In at full force

Wed, 2019-01-02 21:32
And the wait continues.
Eleven days. It's been eleven days since I and all the people I usually deal with, both local, national and even just down the hall, have all been "at their desks," full throttle and at the same time, so to speak. In between we had all been in occasionally, off occasionally, on Christmas break, and at any other holiday end-of-year event you can think of. Today, everyone was back...texts and emails were sent and answered....phone calls were made and a response came through. But---it is a bit of an overwhelming experience after having ratcheted-down for more than a week.

All in all, I survived and I think everyone else did, too!

It helped that we began and ended the day with beautiful Christmas octave prayers and songs and that we are looking ahead to one of our very favorite feasts: Epiphany---and this year it is even on the traditional Epiphany date, January 6th.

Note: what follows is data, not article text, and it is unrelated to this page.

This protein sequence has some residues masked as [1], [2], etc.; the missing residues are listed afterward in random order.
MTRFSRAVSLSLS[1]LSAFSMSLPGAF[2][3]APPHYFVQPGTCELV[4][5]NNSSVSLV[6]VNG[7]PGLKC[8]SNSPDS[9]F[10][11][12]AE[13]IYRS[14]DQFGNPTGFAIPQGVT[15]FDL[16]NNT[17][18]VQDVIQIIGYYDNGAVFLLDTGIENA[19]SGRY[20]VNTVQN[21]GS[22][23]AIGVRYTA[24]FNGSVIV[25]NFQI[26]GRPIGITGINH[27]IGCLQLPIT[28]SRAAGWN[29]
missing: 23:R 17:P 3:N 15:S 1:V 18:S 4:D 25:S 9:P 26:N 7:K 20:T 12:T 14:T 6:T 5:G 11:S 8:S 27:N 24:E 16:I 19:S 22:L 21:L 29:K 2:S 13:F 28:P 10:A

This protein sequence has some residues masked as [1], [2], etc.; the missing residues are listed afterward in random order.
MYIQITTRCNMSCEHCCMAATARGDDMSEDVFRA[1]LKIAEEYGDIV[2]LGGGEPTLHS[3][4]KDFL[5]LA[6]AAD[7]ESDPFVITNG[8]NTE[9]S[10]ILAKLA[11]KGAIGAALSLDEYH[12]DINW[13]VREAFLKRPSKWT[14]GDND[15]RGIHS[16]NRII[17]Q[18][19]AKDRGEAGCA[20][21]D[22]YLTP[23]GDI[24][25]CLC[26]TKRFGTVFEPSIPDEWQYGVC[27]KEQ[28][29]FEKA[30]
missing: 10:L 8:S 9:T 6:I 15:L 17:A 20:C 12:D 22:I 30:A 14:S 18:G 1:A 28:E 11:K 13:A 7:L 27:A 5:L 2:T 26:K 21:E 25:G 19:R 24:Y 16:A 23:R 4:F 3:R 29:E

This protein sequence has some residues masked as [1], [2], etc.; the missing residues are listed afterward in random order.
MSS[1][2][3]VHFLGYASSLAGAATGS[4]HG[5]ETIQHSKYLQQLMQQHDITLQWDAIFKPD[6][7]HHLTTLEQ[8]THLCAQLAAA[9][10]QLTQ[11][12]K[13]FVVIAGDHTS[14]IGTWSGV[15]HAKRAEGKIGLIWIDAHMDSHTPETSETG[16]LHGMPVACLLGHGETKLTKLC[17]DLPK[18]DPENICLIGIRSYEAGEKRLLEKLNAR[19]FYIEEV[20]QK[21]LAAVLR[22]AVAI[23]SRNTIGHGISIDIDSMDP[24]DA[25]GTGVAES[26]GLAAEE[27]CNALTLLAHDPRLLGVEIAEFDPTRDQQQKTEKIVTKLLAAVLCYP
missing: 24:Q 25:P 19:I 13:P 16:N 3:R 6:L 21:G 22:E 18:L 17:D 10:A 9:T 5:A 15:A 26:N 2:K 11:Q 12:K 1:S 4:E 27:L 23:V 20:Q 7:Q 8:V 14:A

Flowers in December

Sun, 2018-12-30 20:45

Every year we have poinsettias in chapel and every year they are beautiful. But this year...I know it's crazy, but they look more beautiful than ever: the reds look brighter, the whites seem clearer...they just look healthy and "happy"..if flowers can look happy. Ditto the orchids in my office.

After hearing all my life that orchids are a special flower, that people who grow and watch over orchids are a special breed, and that orchid flower shows are unique in their own right, I never even entertained the idea of getting one, let alone caring for it. But that changed about 5 years ago when a sister received a beautiful orchid as a gift and, after the flowers fell off, didn't know what to do with it. "I'll take it" I chirped up, forgetting my previous thoughts.